My smallest child never ceases to amaze me; less than four weeks ago I clung to the side of her hospital cot with eyes that itched with tears watching my pale little girl undergoe a blood transfusion to slow her pounding heart rate after she underwent major surgery to correct her hip dysplasia. Less than four weeks I lay on my sofa bed beside her cot with my eyes wide open wondering about how she and we would cope with twelve long weeks in a spica cast. Less than four weeks ago the world seemed to be a bit of a shitty place that was bullying my baby girl who hadn’t done any thing to deserve it.
Then we hurtle back to the here and now; and I can show you a toddler who doesn’t toddle but instead uses every inch of determination to pull her healing body across the floor. I can show you a gorgeous girl so full of life and energy that she doesn’t pause to think about the cast binding her. I can show you a child who will make you feel better about the world. I can show you a child who refuses to let hip dysplasia get her down.
BB’s path back to contentment has not been without assistance and as parents we have found this from Steps, a charity set up to help parents and children who suffer with hip and feet disorders. It was Steps who arranged us a car seat and it was through Steps that we have managed to borrow an adapted chair and table for BB so she can play with her toys like little girls should.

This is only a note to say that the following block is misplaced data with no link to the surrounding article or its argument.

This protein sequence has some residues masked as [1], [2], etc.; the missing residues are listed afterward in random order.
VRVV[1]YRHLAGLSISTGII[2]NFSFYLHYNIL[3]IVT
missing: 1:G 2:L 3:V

My daughter shouldn’t have DDH, she does not fit the classic signs, she was not breech, she was not my first born, and we don’t have a medical history of hip issues. The doctors don’t know if she was born with a dislocated hip or if something occured to weaken her hips and leave her susceptible to this condition.
STEPS Director and member of the IHDI Advisory Board, Sue Banton, said, “We don’t want to scare parents, but by putting their babies in inappropriate car seats or baby slings or by swaddling their babies in the wrong way there is a real risk of their child developing hip dysplasia”.
The International Hip DyspIasia Institute states:“Some types of baby carriers and other equipment may interfere with healthy hip positioning. Such devices include but are not limited to baby carriers, slings, wraps, pouches, car seats, exercisers, rockers, jumpers, swings, bouncers and walkers, and moulded seating items. These devices could inadvertently place hips in an unhealthy position, especially when used for extended periods of time. Any device that restrains a baby’s legs in an unhealthy position should be considered a potential risk for abnormal hip development”.
Did I do this to my daughter?
I will never know…
But I can help educate others. If you are reading this and want to know the safest way to carry your baby in a sling or carrier, or how to position in a car please grab a cuppa and take five minutes to read this pamphlet and help me raise awareness by sharing this post where you think is appropriate.
But as for BB, you can see she is as perfect as ever…